Though I’m an addict, I find a huge amount of creative joy when working on projects of this sort. So when I decided to use my free time over a week to put together a Millennium Falcon cockpit playhouse for my children, I had a blast. And if my son sleeping inside of it whenever he gets a chance is any indication of how much he likes it, then I think it was well worth the effort.
Someone also recently showed me an inexpensive way to tie audio to multiple buttons, so that’s probably an addition that’s happening in the near future as well. How fun!
For a full writeup of the instructions I made and photos I took while putting the thing together, go here.
In addition, this project has been featured in several blogs, including:
Over the past few weeks, we’ve been in the process of renovating our new location for our North Knox Campus. Though I’ve worked to design the space for our last few campus launches, this has been the largest and most in-depth project I’ve taken on.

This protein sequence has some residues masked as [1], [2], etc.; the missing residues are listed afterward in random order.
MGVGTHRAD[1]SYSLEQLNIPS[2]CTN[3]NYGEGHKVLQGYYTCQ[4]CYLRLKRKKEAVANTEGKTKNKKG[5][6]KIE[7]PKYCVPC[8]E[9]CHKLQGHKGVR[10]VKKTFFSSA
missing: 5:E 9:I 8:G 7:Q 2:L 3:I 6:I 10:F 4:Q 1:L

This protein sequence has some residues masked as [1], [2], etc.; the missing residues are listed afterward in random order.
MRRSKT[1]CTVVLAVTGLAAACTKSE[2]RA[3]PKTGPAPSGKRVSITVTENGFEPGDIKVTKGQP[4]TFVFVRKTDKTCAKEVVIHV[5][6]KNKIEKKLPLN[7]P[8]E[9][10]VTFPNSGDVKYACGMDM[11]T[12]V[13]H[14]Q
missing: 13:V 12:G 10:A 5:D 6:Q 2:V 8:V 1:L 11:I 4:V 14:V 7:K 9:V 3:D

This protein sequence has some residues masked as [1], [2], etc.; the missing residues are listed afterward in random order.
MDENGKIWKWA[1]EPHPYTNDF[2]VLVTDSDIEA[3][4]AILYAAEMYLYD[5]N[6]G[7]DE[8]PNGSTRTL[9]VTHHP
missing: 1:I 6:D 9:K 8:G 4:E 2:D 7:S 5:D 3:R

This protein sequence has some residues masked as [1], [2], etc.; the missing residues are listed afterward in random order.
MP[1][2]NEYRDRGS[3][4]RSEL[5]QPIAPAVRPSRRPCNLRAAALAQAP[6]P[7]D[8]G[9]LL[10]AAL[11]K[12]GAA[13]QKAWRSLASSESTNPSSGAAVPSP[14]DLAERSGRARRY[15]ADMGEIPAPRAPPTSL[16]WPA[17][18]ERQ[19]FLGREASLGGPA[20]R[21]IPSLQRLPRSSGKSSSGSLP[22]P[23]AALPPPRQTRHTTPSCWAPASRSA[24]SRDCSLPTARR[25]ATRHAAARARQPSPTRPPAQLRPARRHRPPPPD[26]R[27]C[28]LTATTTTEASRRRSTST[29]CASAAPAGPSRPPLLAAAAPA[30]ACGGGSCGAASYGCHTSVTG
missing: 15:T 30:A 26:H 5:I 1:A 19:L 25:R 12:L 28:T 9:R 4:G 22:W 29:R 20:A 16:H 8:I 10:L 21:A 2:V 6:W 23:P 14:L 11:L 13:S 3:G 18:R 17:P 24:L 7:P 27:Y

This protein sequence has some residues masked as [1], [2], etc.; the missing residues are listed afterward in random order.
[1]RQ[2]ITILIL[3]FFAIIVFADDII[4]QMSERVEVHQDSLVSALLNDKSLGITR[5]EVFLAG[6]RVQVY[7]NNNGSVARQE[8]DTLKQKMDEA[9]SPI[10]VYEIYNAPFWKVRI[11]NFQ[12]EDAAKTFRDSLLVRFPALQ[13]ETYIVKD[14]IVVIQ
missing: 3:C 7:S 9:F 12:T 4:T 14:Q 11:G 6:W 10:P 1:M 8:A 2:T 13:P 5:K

First, a few photos that were taken before renovation began. As you can see, it really is a great campus – the lobby and worship center were in great shape already, and the kids space was very well laid out. Unfortunately, we had a limited budget, so replacing the carpet and painting all the walls in the worship center was out of the question. Most of my focus would be on the downstairs area.
I digitally mocked up the spaces to pick out hallway flooring, room colors, and hallway colors. Also, I had to redesign our giant mural files to fit the spaces. Once they were ready, I sent off mural and sign files to be fabricated and worked with our awesome general contractor to get flooring replaced and walls painted.
I’m very happy about how everything turned out – just in time for our soft opening this weekend.
Of course, all of this happened with tons of input from people on our staff. Without feedback from Heather Burson, Mike Baker, Kandice Baker, and Josh Whitehead, I would have been toast.